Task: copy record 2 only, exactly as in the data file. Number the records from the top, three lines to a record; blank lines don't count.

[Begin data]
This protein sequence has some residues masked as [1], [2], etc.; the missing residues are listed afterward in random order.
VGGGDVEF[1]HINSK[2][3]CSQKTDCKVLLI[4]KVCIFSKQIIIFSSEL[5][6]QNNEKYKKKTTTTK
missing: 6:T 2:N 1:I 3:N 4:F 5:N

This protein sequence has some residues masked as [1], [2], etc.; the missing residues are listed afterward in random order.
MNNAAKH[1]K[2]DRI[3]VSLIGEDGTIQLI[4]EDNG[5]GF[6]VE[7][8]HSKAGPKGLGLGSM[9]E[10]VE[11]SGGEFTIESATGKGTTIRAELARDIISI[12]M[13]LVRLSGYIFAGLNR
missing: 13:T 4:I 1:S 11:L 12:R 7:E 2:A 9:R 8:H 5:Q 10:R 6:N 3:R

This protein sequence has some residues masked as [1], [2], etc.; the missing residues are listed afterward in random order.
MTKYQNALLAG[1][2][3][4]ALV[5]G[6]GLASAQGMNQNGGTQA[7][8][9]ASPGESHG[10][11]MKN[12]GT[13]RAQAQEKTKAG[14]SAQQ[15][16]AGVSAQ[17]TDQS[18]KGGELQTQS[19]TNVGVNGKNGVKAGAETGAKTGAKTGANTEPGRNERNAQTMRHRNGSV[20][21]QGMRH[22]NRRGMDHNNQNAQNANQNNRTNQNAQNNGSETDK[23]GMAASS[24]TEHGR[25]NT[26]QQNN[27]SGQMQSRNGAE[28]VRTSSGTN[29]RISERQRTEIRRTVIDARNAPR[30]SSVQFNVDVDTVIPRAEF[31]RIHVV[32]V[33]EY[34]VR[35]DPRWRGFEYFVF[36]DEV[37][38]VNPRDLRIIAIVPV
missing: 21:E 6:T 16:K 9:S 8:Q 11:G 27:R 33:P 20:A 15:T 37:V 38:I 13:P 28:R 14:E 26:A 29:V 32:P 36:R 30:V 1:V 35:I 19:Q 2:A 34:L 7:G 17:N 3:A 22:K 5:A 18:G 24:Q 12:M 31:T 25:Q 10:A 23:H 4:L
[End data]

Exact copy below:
This protein sequence has some residues masked as [1], [2], etc.; the missing residues are listed afterward in random order.
MNNAAKH[1]K[2]DRI[3]VSLIGEDGTIQLI[4]EDNG[5]GF[6]VE[7][8]HSKAGPKGLGLGSM[9]E[10]VE[11]SGGEFTIESATGKGTTIRAELARDIISI[12]M[13]LVRLSGYIFAGLNR
missing: 13:T 4:I 1:S 11:L 12:R 7:E 2:A 9:R 8:H 5:Q 10:R 6:N 3:R